Total number of sets that can be assembled in PCGS MS66 or better: 1
Keys to the series in order of rarity in MS65 or better: 1919-D,1921-S.
After the first two keys, the next eight key coins are of virtually the same rarity, with populations ranging from 24 to 29 coins: 1917 - D (Reverse), 1917-S (Obverse), 1917-S (Reverse), 1918-D, 1918-S, 1920-D, 1921-D, 1923-S.
Also highly worthy of mention are the 1917-D (Obverse), 1919-S, 1920-S, 1921, 1927-S, and 1928-S, all with populations of less than 45 coins in MS65 or better.
In a set that is filled with condition rarities of the highest order, it is not surprising that collecting alternatives have been sought, created, and put to use. We'll discuss those alternatives later, but first a few words about the complete set.
As prohibitive as the complete set might seem at first, it's a challenge that has been accepted by many collectors. Some have chosen to purchase the key dates in MS63 or MS64 to keep the cost of the set within their collecting budget, but more and more collectors are looking to complete the set in MS65 (or better) as the prosperous 1990s come to a close.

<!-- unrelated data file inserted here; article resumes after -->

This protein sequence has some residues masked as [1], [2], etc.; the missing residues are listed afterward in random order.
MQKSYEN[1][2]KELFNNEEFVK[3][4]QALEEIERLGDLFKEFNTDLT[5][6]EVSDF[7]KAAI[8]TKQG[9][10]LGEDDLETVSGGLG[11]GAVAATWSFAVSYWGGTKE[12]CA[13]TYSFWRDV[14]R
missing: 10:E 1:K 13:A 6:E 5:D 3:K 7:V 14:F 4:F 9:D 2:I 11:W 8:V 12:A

Since the market peak of May 1989, the prices of the key dates of the series have undergone major changes both ways, as the PCGS Population Report separated the scarce from the rare from the ultra-rare. Yes, the "Pop Report" was around in 1989 just as it is today, but the numbers of today are an assessment of many more coins and are more indicative of the true rarity of these coins. In contrast to the thinking of the pessimists, the numbers have not increased at a logarithmic rate; instead, they have slowed to a snail's pace. As one PCGS grader noted recently: "We're not seeing gem quality key Walkers any more. They've dried up." You can check a "Pop Report" from a few years ago, compare it to today, and see the validity of that observation.